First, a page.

In 2022, the Philippines’ economy was ranked 38th in the world in gross domestic product (GDP). The country’s economy is based on the export of integrated circuits, office machine parts, electric transformers, insulated wire, semiconductors devices, and nickel ore.
In 2016, the Philippines signed the Paris Climate Agreement, committing to a 70% reduction in greenhouse gases by 2030, relative to a business-as-usual scenario.
In 2019, Philippine President Rodrigo Duterte announced plans to install 30,000 MW of new renewable energy capacity by 2030.
Power Generation Capabilities
In 2021, 99.5% of the people in the Philippines had access to electricity. In 2022, utilities used coal (46.2%), renewable energy (22.6%), oil (18.4%), and natural gas (14.3% ) to generate electricity in the Philippines. Hydropower and geothermal are the dominant types of renewable energy used to generate electricity in the Philippines.
Recent renewable energy projects in the Philippines include:
- 3,500 MW Solar + 500 MW Energy Storage Project – Philippine company, Solar Philippines Nueva Ecija Corporation is continuing work on a massive solar plus energy storage project on the island of Luzon.
- 1,200 MW Solar Project – Philippine company, Acen Renewables is continuing work on Palauig 2 Solar project on the island of Luzon at a site approximately 100 miles northwest of Manila.
- 500 MW Solar Project – Philippine company, Solar Philippines is continuing work on a solar project at a site approximately 75 miles north of the nation’s capital, Manila. The project is forecast to be commissioned in 2024.
- 115 MW Solar Project – In January 2021, Philippine renewable energy company, PH Renewables commissioned solar project at a site approximately 10 miles east of Manila.
- 100 MW Solar Project – Philippines company Firmgreen Phils is continuing work on Nueva Ecija Solar Power Project on the island of Luzon. The project is scheduled to be commissioned by year-end 2023.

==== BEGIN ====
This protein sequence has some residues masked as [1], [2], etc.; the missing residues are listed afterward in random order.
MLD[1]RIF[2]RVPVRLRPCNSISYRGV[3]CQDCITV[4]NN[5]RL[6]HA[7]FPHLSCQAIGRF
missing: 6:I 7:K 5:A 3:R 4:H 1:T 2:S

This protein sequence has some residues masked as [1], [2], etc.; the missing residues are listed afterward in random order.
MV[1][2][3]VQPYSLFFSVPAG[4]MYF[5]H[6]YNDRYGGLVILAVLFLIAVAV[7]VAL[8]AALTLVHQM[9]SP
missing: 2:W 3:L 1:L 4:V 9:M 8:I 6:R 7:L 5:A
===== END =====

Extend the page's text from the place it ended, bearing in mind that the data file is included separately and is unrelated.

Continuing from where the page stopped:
- 80 MW Energy Storage Project – In June 2021, Philippine power company, SMC Global Power Holdings commissioned an energy storage projects to support two 20 MW solar project at sites approximately 100 miles north of Manila.
- 75 MW Solar Project – In December 2021, Philippine energy company, AC Energy Philippines commissioned a solar project at a site approximately 40 miles north of Manila.
- 75 MW Solar Project – In April 2022, AC Energy commissioned the AC Energy Philippines Solar PV Park II project at a site approximately 100 miles northwest of Manila.
- 63 MW Solar Project – In April 2021, Singaporean renewable energy company, Modern Energy Management commissioned a solar project at a site approximately 100 miles north of Manila.
- 40 MW Energy Storage Project – In February 2022, Philippine company AC Energy commissioned the Alaminos Energy Storage project on the island of Luzon.
The Philippines imports fossil fuels (coal, oil, and natural gas) for power generation and transportation. In 2021, the nation imported U.S. $9.04 Billion of refined petroleum and U.S. 2.46 Billion of coal. The import of costly fossil fuels is the reason the Philippines has one of the highest electricity costs in Asia.
On 24 February 2022, Russia invaded Ukraine, prompting the European Union, United Kingdom, United States, Canada, Japan, South Korea, Australia, and New Zealand to place economic sanctions on Russian imports and exports. As a result, the crude oil and natural gas prices increased by over 50% from May 2021 to May 2022.
The Philippines has significant undeveloped renewable energy resources, including solar, geothermal, onshore wind, offshore wind, hydropower, and biomass. These renewable energy resources could easily replace the fossil fueled power plants which currently generate the majority of the nation’s electricity.
Renewable energy project development are surging in the Philippines due to costly fossil fuel imports.
Website – “Our Energy Conundrum”
Jack Kerfoot is a scientist, energy expert, and author of the book FUELING AMERICA, An Insider’s Journey and articles for The Hill, one of the largest independent political news sites in the United States. He has been interviewed on over 100 radio, podcast, and television stations from New York City to Los Angeles on a diverse range of energy issues.